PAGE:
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"Abby, when are you going back to work?" wondered Jake.

"As soon as you're well enough to stay at my parents' house while I'm away," she answered.

"Well, don't take too long," warned Dennis. "Bass season ends late this month."

"Are you still planning on leaving for the winter?" wondered Abby.

"There's no reason to stay," shrugged Dennis. "You can't fly fish in the snow."

"Tell me about it," sighed Abby.

"That reminds me," asked her friend, "do you have a job lined up after the tackle store closes for the winter?"

"No, I don't," admitted the young woman. "There's been so much happening with Jake lately, that I haven't been able to think about job opportunities very much."

"This probably was none of my business," grinned Dennis, "but I thought you'd most likely need a job, so I took it upon myself to post your resume on an Internet bulletin board. I received a promising response just before I came over to visit. Here, I printed it out for you." The fly casting instructor handed Abby a folded piece of paper, and quietly waited to see her reaction.

Abby looked it over and gasped in surprise.

"They want me to be a writer?" she asked, her blue eyes wide with wonderment.

"'Bassin' the Weeds' is a top-notch Internet publication that gets over a million page views every month," explained Dennis, "and has an added magazine circulation that's continuing to grow. It's one of the most popular fishing Internet publications around-- especially when it comes to fly fishing. Abby, they're looking for someone who knows a lot about fish, fly casting, fly tying, and is intelligent enough to teach others."

"They want me to write articles about fly fishing?" she asked.

"That, and moderate an Internet forum where people ask questions," said Dennis. "From what I hear, it can be a demanding job. But, the best part is, you can work from home. That, and you're getting your name out in front of potential clients who may want to hire you as an instructor in the future."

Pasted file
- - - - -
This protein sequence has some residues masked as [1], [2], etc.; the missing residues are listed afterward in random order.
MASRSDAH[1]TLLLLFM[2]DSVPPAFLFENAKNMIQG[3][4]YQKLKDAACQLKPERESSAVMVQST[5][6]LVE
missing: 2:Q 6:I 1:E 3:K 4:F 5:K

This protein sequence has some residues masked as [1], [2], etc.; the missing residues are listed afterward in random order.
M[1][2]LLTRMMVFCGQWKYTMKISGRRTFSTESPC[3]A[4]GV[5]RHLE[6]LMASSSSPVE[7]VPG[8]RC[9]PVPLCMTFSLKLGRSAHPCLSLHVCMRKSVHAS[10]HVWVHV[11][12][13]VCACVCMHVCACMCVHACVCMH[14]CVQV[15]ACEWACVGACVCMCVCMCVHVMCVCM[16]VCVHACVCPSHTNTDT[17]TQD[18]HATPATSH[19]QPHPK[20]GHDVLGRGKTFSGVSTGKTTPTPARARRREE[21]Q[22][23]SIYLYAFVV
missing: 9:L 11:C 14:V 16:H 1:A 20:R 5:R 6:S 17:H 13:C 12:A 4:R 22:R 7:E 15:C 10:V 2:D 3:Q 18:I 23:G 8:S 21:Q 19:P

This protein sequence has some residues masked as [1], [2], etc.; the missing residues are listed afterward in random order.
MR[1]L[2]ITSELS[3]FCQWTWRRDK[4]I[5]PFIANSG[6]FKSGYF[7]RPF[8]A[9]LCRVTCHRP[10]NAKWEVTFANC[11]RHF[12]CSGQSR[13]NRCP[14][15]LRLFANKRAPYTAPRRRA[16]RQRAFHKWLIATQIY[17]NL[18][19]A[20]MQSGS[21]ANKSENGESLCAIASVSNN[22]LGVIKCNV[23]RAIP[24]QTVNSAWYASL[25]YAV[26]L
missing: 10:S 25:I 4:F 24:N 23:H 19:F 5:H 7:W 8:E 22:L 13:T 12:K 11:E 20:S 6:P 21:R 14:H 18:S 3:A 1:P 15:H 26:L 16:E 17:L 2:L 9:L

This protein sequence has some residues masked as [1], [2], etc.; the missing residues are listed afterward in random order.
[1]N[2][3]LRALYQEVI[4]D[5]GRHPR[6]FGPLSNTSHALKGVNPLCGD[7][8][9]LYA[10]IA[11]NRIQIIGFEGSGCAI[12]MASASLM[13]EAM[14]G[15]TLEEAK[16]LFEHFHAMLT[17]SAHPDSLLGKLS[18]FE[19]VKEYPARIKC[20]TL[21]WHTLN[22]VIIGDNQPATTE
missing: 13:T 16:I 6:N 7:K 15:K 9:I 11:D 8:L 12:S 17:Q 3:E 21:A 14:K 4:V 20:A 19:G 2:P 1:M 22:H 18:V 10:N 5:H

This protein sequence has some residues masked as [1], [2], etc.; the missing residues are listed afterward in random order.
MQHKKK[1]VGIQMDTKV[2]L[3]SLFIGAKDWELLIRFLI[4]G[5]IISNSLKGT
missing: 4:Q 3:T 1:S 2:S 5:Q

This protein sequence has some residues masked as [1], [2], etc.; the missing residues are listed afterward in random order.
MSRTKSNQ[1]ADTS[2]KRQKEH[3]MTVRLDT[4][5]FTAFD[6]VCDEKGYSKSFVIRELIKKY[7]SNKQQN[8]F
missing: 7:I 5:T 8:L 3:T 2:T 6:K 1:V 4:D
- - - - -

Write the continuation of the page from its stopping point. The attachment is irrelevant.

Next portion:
Abby looked over the website logo, and eyed Dennis suspiciously.

"This logo looks familiar," she mused. "Isn't Archibald Beckman the founder of this publication?"

"Dad started it," confessed Dennis, a little sheepishly, "but he doesn't run it anymore. You could say it's under new management."

"You're taking over the family business?" guessed Abby, with a smile. "Dennis, why on earth didn't you just come right out and say you were offering me a job?"

"I didn't want you to feel as though you had to take it, just because I was the one offering it," he hesitated. "However, I did post your resume on an Internet bulletin board. My job offer was the only one I bothered to print out, though..."

"Sooner or later, you knew I would figure out that you were running things," she laughed, "so why hide it, now?"

"Well, by then, I would have known if you really wanted the job or not," explained Dennis, glancing at Jake, who had remained absolutely silent. "Hey," he suggested, "I stopped by your parents' place on my way over, and Terry said you guys had pizza. Got any left?"

"Sure do," said Abby, taking the paper into the kitchen to reread it once more.

When Abby left the bedroom, Dennis looked to Jake.

"While she's gone," said her friend, "I think you and I need to have a talk."

"That's probably a good idea," admitted Jake.
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